• Trigger the law of attraction, thus drawing different resources and people to help with your recovery and career;
  • Build your inner motivation, guiding you to taking the necessary actions after an injury. 

Keep a journal

Journaling your injury recovery journey helps you to review past experiences with meticulousness and sincerity. 

It helps you to identify the patterns that aid in fast healing, boost their motivation, and increase confidence. It conversely, helps you to identify the patterns that slow you down.

Besides, jotting down your worries, pains, aches, and achievement provides a venting platform without fear and prejudice.  

Center your mind on the present

Athletes, in particular, want to get better now and get back sporting immediately. The truth is, sports injuries require ample patience and time to heal completely.

Focusing on the present happenings instead of future competitions or past glories is advisable. No matter the urgency, healing won’t happen tomorrow. It takes time. 

How can we center on the present? By focusing on the things we can do now. 

For example, you can take this time to do things you have wanted to do but with your heavy training and competing schedule, never had the time. Learn a new skill, volunteer with upcoming athletes and coach local kids teams. Anything that keeps you positive and focused is great.

Accept support/help

Avoid isolating yourself, and don’t feel ashamed to seek moral support from team members, coaches, and loved ones. 

Stick to your regular social routines like socializing with your friends as long as the activity does not aggravate your injury.  

Take control

The most frustrating thing about a sports injury is the loss of control.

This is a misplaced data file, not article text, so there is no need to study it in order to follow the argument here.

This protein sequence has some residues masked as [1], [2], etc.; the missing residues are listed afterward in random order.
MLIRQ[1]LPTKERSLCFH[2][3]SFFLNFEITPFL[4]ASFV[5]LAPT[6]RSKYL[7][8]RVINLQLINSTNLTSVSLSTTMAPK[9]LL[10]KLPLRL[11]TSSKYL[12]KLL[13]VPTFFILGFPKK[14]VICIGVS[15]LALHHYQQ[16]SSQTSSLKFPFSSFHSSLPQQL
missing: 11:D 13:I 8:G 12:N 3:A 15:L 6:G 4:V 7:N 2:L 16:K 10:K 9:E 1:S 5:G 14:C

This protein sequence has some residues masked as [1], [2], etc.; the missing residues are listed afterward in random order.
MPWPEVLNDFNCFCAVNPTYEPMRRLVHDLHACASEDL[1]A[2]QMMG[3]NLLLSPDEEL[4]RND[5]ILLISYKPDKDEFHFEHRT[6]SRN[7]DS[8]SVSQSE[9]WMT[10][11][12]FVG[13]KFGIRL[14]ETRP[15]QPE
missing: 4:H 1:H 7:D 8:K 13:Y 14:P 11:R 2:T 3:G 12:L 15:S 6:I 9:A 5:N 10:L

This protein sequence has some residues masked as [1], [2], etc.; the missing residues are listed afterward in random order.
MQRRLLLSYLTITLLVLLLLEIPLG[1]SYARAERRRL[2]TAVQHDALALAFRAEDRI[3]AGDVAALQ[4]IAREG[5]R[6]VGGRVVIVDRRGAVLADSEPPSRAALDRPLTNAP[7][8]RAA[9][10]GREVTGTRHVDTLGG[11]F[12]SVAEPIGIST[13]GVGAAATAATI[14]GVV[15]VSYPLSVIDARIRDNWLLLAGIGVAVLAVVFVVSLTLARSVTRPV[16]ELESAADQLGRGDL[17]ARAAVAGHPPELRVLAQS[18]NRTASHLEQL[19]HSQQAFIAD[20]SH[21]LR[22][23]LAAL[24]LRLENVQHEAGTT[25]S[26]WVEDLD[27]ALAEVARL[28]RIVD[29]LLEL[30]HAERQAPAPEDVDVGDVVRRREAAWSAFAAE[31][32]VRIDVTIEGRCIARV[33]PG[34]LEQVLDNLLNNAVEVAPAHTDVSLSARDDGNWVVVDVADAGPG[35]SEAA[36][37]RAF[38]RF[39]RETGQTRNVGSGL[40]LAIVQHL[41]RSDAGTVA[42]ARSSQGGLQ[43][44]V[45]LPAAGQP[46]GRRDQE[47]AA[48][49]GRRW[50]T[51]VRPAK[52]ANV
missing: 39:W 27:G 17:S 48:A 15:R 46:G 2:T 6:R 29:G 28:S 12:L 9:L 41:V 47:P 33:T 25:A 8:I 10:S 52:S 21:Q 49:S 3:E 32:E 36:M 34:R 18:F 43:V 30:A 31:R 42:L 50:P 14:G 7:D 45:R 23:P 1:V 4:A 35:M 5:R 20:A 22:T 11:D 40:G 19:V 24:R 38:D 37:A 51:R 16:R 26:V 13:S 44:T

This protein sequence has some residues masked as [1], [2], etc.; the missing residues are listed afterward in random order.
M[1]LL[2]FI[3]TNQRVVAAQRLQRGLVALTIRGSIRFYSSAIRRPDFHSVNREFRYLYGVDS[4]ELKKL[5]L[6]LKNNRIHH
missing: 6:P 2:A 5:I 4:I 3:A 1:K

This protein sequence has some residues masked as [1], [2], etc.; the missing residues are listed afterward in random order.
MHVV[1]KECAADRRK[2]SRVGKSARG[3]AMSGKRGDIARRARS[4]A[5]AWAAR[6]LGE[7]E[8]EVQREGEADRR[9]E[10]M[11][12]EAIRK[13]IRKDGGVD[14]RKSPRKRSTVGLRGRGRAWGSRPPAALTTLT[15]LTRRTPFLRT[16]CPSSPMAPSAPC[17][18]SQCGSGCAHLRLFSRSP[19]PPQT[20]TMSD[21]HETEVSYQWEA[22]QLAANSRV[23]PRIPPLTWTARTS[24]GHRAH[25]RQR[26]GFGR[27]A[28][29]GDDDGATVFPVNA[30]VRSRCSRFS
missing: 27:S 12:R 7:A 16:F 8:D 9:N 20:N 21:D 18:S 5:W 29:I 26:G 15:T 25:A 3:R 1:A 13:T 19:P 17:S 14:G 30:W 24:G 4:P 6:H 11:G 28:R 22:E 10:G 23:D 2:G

While it’s hard to control the pain or torn ligament or broken bones yourself, it’s advisable to make conscious choices. Avoid pushing your body hard for faster recovery, instead, change your perspective and embrace rest. Resting leads to faster healing.

Taking control also prevents incomplete and slow recovery. Avoid skipping rehab sessions or shortening them regardless of their tiring, boring, and monotonous nature. Eat healthily, meditate, pray, laugh, and accept your condition.

Owning and accepting your current situation gives you back the control over your mind and body.

Honor your feelings

Sports are their life for an athlete, and having an injury naturally leads to disappointment and other uncomfortable feelings. 

You will be missing your friends, teammates, and that feeling of accomplishment after winning. 

You may experience feelings like bargaining, denial, depression, hopelessness, and even, anger. Accepting and honoring these feelings allows you to process and overcome them.

Learn about your injury

Do not leave the details of the injury to your doctors. 

Conduct independent research, talk to doctors/therapists, read books and ask fellow athletes to equip yourself with as much knowledge as you can. 

Research enables you to understand the recovery process, treatment options, warning signs, and the aftermath.

That knowledge you gather will help in setting realistic and achievable goals, manage your expectations and be in control.    

Bottom line

Every athlete sustains a sports injury in the course of their career. Having realistic plans helps you to deal with the mental, physical, and financial setbacks. Our tips above will help you stay on track mentally as you tackle the physical aspects of recovery.


About author

Darren Tobin is a lawyer at Tobin Injury Law, serving Atlanta in Serious Injury and Death, Automobile Accidents and Personal Injury cases. He has been recognized as a top personal injury lawyer by both his peers and by industry publications. When Darren is not working, he enjoys running, volunteering in the Jewish community, and most importantly, laughing with his wife and two sons.